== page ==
ESPN’s Sunday NFL Countdown Notes and Quotes: Week 3

ESPN’s Sunday NFL Countdown host Chris Berman and analysts Cris Carter, Mike Ditka, Tom Jackson and Keyshawn Johnson previewed NFL Week 3 games with Suzy Kolber, analysts Merril Hoge and Ron Jaworski and NFL Insiders Chris Mortensen and Adam Schefter. Some excerpts from the show:
 
On concerns about New England Patriots offense …
Jackson:  “Certainly you concern yourself when Brady is getting hit.  He’s been sacked five times in the first two games – so the offensive line is having a hard time giving him the time to release the football.  And then, there’s the (WR) Wes Welker issue.  It is the 550 balls that he caught in five years.  I can do the math, that’s 110 balls a year.  I don’t know how you phase that out of your program.  Sometimes, to be quite frank, you get marginalized if you go public with certain issues with the New England Patriots.  The Patriots way is very successful.  But for individual players who challenge them on certain issues, you find yourself in this position.”
Johnson:  “I think their problem is a little deeper than Wes Welker.  When you look at this offense as a whole, losing (Aaron) Hernandez is a big hurt.  (Quarterback) Tom Brady was getting hit in pre-season … Without Hernandez in the lineup, it’s a big no-no for them.”
Ditka:  “I always thought you play your best players.  One thing I thought about Welker, I thought he was one of their best players for this reason, he became a security blanket for Tom Brady.  He was kind of their go-to guy.  Now, it has become Rob Gronkowski.”
Carter:  “… As far as option in the slot, Wes (Welker) is the third best option in the slot behind Gronk and Hernandez.  Wes cannot play outside the numbers.  The amount of money he’s looking for a long-term contract, they would never put that value at the wide receiver position.  Long-term, Wes Welker has problems staying in New England.”
On the impact of losing (head coach) Sean Payton on Saints 0-2 start …
Johnson:  “He’s the glue that held that team together and put that organization in place where it was a year ago or a couple years ago …”
Carter:  “If an NFL team can play without its head coach, I’m going to tell you something – I don’t know nothing about the NFL, zero.”
 
On Bears Jay Cutler’s sideline antics against his offensive lineman …
Ditka:  “A house divided will fall.  If you have certain players siding with the quarterback and certain ones not siding with the quarterback, you’re going to come apart.”
Jackson:  “Leadership is about a lot more than yelling at players on the football field.  It is about leading by example.  It is about working with the guys that you have with you; and Jay Cutler, going all the way back to the Denver Broncos, great arm, has not exhibited great leadership with his football team.”
Carter:  “Does it remind you of anybody?  I played with the guy for a couple seasons and we did not have this issue with him – but his first name was ‘Jeff’ and his last name was ‘George.’  If Jay Cutler doesn’t watch himself, he’s going to be put in that class; misunderstood, all the arm talent in world, but the inability to make people around him or his team better.”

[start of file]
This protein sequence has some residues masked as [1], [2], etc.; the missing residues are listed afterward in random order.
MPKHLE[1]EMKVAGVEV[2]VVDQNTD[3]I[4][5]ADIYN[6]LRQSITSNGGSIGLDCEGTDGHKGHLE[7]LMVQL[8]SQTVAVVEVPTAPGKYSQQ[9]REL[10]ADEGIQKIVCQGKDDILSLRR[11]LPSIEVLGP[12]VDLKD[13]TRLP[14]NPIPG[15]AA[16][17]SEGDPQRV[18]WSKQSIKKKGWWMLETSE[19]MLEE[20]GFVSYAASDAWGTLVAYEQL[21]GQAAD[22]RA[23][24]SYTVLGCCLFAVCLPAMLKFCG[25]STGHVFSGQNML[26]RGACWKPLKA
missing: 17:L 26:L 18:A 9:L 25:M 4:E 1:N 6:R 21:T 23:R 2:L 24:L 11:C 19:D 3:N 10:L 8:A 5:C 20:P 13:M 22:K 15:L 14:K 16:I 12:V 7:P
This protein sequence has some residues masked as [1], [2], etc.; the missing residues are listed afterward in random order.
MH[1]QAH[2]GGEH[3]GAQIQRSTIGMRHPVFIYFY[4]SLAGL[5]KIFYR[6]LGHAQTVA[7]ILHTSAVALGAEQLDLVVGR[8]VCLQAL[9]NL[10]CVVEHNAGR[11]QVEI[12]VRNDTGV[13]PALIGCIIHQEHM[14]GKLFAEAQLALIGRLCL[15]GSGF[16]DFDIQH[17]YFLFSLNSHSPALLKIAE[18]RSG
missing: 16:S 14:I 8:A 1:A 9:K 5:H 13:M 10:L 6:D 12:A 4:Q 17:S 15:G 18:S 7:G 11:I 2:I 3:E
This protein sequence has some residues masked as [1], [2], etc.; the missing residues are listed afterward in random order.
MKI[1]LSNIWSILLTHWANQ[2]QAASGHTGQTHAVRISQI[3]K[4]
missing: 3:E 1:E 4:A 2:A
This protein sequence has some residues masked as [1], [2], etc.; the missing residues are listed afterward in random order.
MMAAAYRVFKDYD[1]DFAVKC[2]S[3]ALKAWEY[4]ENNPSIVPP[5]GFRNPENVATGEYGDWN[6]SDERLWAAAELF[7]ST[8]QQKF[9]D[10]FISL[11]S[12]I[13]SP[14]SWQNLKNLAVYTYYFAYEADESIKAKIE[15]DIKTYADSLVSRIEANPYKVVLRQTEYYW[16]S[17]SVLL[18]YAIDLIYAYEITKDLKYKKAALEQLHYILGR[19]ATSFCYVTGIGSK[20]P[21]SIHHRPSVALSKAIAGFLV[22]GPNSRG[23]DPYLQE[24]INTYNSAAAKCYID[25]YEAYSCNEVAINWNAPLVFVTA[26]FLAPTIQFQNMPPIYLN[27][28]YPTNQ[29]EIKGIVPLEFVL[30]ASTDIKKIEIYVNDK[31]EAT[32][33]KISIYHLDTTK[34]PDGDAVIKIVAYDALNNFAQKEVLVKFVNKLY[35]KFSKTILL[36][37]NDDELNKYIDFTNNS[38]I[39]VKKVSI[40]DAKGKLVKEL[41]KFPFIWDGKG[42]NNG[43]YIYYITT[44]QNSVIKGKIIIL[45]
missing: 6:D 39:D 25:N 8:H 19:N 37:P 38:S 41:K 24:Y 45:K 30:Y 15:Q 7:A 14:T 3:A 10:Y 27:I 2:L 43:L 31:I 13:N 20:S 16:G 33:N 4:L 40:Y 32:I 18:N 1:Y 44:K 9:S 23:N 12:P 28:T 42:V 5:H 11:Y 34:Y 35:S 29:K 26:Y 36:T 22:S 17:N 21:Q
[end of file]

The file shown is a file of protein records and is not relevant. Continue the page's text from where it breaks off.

Johnson:  “Let’s not fool ourselves, we’ve all played sports before.  The bottom-line, you’ve got to win football games.  He can do what he wants.  If you’re winning, and you’re putting championships in Chicago, you can scream at whoever you like to scream at, you can criticize whoever you like to criticize, but you have to win.”
Ditka:  “All wounds are healed if you win.  There’s no doubt about it.”
 
On how do you beat the 49ers? …
Jackson:  “No. 1, you have to be more physical than they are going to be on the football field.  That’s very difficult to do.  No. 2, you cannot make mistakes because they don’t turn the ball over … Lastly, you have to match that contrasting style.  They are not playing football in the 2000s.  They’re stuck back in the 1980s with the seven offensive linemen, win with the elephant package.  Very few teams are prepared when they go out to play this kind of football.”
Carter:  “Number of things you have to do – You have to take care of the football.  You have to maximize your possession because you are not going to have extra possessions the way they take care of the ball.  No. 3, you have to make (quarterback) Alex Smith beat you.  You have to put eight, nine guys in the box, take away their running game.  Make him throw the football to beat you.  But the last thing that you have to do is – you have to buckle that chin strap up.  You have to come with the mentality that I’m willing to do what the next man won’t do because that’s what the 49ers mentality is this year and that style has won out in the 40s, the 50s, the 60s, 70, 80s, 90s, and 2000s.”
 
On whether Broncos quarterback Peyton Manning was responsible for the three interceptions Monday night vs. Atlanta Falcons …
Jaworski: “I spent a lot of time breaking those three interceptions down.  Visual evidence showed me that, of those three interceptions, Peyton Manning, although he threw them, wasn’t responsible for them.”
 
On whether it is time for NFL to get regular officials back on the field …
Jackson:  “The thing that is insulting is that every single week now, we’re hearing from someone in the league, Jerry Jones, whoever, that it is okay.  That’s the part, eventually, that’s going to get to the public.”
Johnson:  “It’s not okay … They’ve got to get it fixed, because the integrity of the game is hurting right now, period.  Somebody is going to get hurt out there.”
Carter:  “One of the biggest problems is, when you go on to the field, before the whistle is blown, there is a great deal of disrespect from the players to the referees and we’ve never had this before.  I believe that will be a problem long-term.  As long as they are on the football field, the players will not respect them.”
 
-30-

Leave a Reply